Therefore, it is apparent that the structural arrangement above described gives a choice of four incremental dispensing rates without requiring any substitution of parts, namely:
a. The smallest basic incremental rate, by employing the smallest-pitch teeth 46, with the bushing 33 clamped in its lower set position.
b. Twice the smallest basic rate, with bushing 33 clamped in its upper set position.
c. The larger basic incremental rate, by employing the larger-pitch teeth 47, with the bushing 33 clamped in its lower set position.
d. Twice the larger basic rate, with the bushing 33 clamped in its upper set position.
Suitable index marks 61, 62, cooperating with a pointer 70 on flange 60, may be provided on the top surface of body 18 to indicate the specific rotated position of ratchet bar 25.
In a typical practical embodiment, the device was designed to dispense 20, 25, 40, and 50 ml per operation of the push button 38. Using the smaller-pitch teeth 46, the 20 and 40 ml incremental step volumes were available, with the bushing 33 set respectively in its lowered and upper positions. Using the larger-pitch teeth 47, the 25 and 50 ml incremental step volumes were available, with the bushing 33 set respectively in its lowered and upper positions.
The dispensing assembly is filled with liquid by first pushing down the handle 26 to move the plunger 15 to its lowermost position in barrel 13, for example, to a position similar to that shown in FIG. 1. The syringe 12 is then suitably inserted into the liquid and the device is held stationary while the handle is elevated so as to raise the ratchet bar 25 to its upper limiting position, as shown in FIG. 3. The barrel 13 is thus filled with the liquid to be dispensed, and it can be dispensed in the incremental quantities desired by successively pushing the push button 38 inwardly through its full inward dispensing stroke and then releasing it for its next dispensing stroke. FIG. 4 illustrates the lowered position of the ratchet bar 25 at the end of the first inward dispensing stroke of push button 38.
It will be noted that the catch element 54 is normally in abutment with a sloping cam surface 55. When the push button 38 is pushed inwardly the catch element is constrained to move downwardly along the cam surface 55 as the pawl 42 is forced to descend in the inclined bore 41, which is at an angle of about 35° to the horizontal. After the catch element 54 leaves the cam surface 55 it is still constrained to move downwardly, interlocked now with a ratchet tooth, until push button 38 reaches its inward limiting position, namely, with the rightward end wall of tunnel 53 in abutment with the stop pin 52, as shown in FIG. 4. The downward dispensing movement of ratchet bar 25 occurs between the interlocking of catch element 54 with a ratchet tooth and the engagement of the rightward end wall of tunnel 53 with the stop pin 52.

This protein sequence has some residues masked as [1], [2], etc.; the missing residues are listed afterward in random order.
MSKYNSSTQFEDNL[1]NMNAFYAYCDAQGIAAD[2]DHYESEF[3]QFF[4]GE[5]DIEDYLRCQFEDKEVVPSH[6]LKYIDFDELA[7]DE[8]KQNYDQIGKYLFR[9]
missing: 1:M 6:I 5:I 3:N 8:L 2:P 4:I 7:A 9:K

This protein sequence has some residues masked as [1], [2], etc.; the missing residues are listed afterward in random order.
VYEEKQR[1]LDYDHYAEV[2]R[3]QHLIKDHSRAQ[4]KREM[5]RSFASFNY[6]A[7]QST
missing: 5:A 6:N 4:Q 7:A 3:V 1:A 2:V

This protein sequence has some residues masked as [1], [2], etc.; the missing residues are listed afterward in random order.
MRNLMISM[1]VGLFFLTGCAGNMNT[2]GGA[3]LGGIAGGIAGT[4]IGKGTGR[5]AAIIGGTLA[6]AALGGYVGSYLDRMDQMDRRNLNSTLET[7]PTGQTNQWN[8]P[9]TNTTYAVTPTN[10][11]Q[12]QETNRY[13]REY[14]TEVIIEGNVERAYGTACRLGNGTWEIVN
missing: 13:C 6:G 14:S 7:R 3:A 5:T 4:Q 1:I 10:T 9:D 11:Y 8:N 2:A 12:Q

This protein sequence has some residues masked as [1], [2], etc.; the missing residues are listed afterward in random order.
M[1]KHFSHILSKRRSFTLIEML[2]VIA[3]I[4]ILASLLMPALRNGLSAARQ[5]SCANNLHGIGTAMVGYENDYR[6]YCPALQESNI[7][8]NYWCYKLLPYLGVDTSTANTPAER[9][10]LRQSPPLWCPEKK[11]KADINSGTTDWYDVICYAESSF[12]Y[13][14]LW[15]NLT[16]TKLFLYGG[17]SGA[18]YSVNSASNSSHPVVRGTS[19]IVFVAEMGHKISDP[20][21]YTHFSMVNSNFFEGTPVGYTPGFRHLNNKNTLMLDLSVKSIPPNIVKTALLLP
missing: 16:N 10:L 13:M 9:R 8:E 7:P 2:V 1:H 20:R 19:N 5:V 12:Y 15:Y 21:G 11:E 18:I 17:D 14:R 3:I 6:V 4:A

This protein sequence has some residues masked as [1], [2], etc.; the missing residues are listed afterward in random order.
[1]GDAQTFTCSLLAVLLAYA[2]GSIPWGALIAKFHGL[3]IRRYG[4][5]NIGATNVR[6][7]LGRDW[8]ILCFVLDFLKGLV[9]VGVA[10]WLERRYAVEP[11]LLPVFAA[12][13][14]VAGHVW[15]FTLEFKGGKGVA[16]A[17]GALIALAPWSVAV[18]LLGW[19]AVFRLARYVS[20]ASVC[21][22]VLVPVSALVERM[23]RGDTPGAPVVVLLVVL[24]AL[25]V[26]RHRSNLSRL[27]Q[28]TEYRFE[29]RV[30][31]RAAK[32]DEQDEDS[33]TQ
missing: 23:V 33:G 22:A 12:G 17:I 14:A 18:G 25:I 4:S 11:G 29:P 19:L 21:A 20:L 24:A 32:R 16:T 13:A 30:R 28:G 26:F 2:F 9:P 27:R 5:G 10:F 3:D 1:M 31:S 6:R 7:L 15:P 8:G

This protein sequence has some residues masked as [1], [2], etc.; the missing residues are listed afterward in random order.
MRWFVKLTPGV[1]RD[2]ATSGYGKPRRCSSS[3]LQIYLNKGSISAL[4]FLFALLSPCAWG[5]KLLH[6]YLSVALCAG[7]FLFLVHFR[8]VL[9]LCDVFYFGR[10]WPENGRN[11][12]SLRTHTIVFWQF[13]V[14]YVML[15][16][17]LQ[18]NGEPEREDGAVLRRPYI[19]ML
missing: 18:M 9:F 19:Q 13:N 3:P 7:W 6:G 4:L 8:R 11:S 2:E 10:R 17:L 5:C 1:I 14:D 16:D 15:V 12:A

While a specific embodiment of an improved incremental liquid dispensing device has been disclosed in the foregoing description, it will be understood that various modifications within the scope of the invention may occur to those skilled in the art. Therefore it is intended that adaptations and modifications should and are intended to be comprehended within the meaning and range of equivalents of the disclosed embodiment.
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|U.S. Classification||222/288, 604/209, 422/928, 74/128, 222/391|
|Cooperative Classification||B01L3/0234, Y10T74/1529|
|Jun 18, 1987||REMI||Maintenance fee reminder mailed|
|Sep 21, 1987||SULP||Surcharge for late payment|
|Sep 21, 1987||FPAY||Fee payment|
Year of fee payment: 4
|Jun 18, 1991||REMI||Maintenance fee reminder mailed|
|Nov 17, 1991||LAPS||Lapse for failure to pay maintenance fees|
|Jan 28, 1992||FP||Expired due to failure to pay maintenance fee|
Effective date: 19911117